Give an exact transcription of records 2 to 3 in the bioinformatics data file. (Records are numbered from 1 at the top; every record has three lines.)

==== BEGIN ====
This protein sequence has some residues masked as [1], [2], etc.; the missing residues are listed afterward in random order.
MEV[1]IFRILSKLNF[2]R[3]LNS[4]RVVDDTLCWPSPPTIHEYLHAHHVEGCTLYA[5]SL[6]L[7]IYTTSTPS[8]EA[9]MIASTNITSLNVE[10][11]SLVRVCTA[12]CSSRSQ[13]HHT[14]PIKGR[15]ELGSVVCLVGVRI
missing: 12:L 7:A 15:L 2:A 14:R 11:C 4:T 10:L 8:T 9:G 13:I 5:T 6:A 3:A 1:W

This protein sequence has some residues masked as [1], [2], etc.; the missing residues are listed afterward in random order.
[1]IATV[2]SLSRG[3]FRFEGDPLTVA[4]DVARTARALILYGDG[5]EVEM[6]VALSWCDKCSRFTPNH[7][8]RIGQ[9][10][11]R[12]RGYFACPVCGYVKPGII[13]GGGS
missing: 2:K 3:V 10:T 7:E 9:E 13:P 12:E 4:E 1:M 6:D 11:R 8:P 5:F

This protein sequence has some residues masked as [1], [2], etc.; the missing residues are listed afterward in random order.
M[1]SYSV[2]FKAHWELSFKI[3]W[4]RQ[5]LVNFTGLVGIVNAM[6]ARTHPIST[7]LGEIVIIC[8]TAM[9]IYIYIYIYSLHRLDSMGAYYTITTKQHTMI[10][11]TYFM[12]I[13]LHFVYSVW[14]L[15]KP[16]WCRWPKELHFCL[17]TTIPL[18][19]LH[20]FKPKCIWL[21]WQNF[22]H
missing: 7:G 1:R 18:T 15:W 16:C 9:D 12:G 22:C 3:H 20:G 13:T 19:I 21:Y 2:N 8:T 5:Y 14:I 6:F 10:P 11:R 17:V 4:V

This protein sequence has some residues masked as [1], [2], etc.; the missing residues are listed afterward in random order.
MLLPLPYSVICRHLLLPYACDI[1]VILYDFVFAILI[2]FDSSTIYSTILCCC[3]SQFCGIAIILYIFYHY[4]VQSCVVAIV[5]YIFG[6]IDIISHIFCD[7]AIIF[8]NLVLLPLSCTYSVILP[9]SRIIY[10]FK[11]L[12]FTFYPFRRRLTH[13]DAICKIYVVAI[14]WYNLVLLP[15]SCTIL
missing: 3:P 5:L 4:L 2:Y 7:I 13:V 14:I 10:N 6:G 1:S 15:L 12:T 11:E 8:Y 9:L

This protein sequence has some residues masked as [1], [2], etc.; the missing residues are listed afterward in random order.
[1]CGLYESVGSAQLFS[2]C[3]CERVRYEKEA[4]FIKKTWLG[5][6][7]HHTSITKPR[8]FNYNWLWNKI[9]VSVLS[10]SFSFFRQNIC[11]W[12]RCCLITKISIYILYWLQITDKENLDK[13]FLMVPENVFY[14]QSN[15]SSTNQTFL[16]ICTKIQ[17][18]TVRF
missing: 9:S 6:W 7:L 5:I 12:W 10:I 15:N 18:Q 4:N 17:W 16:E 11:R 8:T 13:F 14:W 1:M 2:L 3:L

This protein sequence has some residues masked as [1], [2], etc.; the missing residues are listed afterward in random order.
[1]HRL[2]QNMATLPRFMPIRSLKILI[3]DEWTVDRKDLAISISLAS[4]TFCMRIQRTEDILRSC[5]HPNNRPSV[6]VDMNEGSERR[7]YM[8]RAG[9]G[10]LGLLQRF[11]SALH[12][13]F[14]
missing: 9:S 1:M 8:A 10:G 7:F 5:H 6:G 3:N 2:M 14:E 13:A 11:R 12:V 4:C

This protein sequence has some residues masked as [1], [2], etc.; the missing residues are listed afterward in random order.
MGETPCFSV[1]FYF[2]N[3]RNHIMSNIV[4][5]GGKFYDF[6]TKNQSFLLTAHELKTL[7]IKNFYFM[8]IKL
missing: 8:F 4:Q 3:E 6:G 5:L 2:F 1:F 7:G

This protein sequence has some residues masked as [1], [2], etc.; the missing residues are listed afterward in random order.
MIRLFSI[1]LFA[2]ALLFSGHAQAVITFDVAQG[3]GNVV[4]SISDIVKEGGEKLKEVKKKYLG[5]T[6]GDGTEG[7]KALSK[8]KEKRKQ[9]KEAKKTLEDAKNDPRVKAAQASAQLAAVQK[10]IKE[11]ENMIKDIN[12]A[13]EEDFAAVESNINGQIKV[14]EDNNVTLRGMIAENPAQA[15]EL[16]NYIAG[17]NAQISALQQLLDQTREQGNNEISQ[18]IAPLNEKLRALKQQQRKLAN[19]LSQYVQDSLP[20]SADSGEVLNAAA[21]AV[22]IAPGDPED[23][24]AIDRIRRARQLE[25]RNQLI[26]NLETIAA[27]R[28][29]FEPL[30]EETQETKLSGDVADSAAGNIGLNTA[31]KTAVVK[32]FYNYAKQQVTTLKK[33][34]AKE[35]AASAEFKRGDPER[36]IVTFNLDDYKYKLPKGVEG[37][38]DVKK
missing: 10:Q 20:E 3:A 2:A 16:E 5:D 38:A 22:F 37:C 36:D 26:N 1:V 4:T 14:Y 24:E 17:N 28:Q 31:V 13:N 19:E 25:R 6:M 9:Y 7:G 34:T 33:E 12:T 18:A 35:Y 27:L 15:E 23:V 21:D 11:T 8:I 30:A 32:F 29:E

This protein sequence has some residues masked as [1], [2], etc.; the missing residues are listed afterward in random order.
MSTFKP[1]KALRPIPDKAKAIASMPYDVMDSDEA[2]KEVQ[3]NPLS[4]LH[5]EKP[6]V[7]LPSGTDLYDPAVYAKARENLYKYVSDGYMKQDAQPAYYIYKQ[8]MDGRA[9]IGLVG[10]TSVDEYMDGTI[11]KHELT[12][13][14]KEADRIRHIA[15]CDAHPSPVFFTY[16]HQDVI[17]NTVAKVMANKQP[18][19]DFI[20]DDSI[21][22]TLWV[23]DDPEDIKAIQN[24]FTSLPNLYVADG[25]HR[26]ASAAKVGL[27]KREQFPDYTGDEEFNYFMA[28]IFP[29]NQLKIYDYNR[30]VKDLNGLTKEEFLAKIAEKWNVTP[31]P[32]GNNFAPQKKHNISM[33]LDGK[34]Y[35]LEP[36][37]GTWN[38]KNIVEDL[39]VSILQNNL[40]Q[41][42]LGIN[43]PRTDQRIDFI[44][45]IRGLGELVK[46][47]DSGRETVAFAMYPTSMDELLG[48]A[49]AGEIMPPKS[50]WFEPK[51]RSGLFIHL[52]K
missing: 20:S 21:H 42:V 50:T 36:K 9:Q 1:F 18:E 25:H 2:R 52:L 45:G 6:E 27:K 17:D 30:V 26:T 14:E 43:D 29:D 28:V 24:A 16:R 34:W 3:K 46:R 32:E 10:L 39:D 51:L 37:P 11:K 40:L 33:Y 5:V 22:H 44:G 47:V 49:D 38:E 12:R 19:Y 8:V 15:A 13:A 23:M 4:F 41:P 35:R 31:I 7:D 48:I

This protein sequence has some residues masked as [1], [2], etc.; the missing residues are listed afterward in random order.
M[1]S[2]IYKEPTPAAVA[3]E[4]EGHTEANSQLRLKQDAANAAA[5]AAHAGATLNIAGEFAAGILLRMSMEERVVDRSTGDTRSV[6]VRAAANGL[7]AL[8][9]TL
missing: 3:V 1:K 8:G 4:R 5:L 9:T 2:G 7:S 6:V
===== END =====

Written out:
This protein sequence has some residues masked as [1], [2], etc.; the missing residues are listed afterward in random order.
[1]IATV[2]SLSRG[3]FRFEGDPLTVA[4]DVARTARALILYGDG[5]EVEM[6]VALSWCDKCSRFTPNH[7][8]RIGQ[9][10][11]R[12]RGYFACPVCGYVKPGII[13]GGGS
missing: 2:K 3:V 10:T 7:E 9:E 13:P 12:E 4:E 1:M 6:D 11:R 8:P 5:F

This protein sequence has some residues masked as [1], [2], etc.; the missing residues are listed afterward in random order.
M[1]SYSV[2]FKAHWELSFKI[3]W[4]RQ[5]LVNFTGLVGIVNAM[6]ARTHPIST[7]LGEIVIIC[8]TAM[9]IYIYIYIYSLHRLDSMGAYYTITTKQHTMI[10][11]TYFM[12]I[13]LHFVYSVW[14]L[15]KP[16]WCRWPKELHFCL[17]TTIPL[18][19]LH[20]FKPKCIWL[21]WQNF[22]H
missing: 7:G 1:R 18:T 15:W 16:C 9:D 12:G 22:C 3:H 20:G 13:T 19:I 21:Y 2:N 8:T 5:Y 14:I 6:F 10:P 11:R 17:V 4:V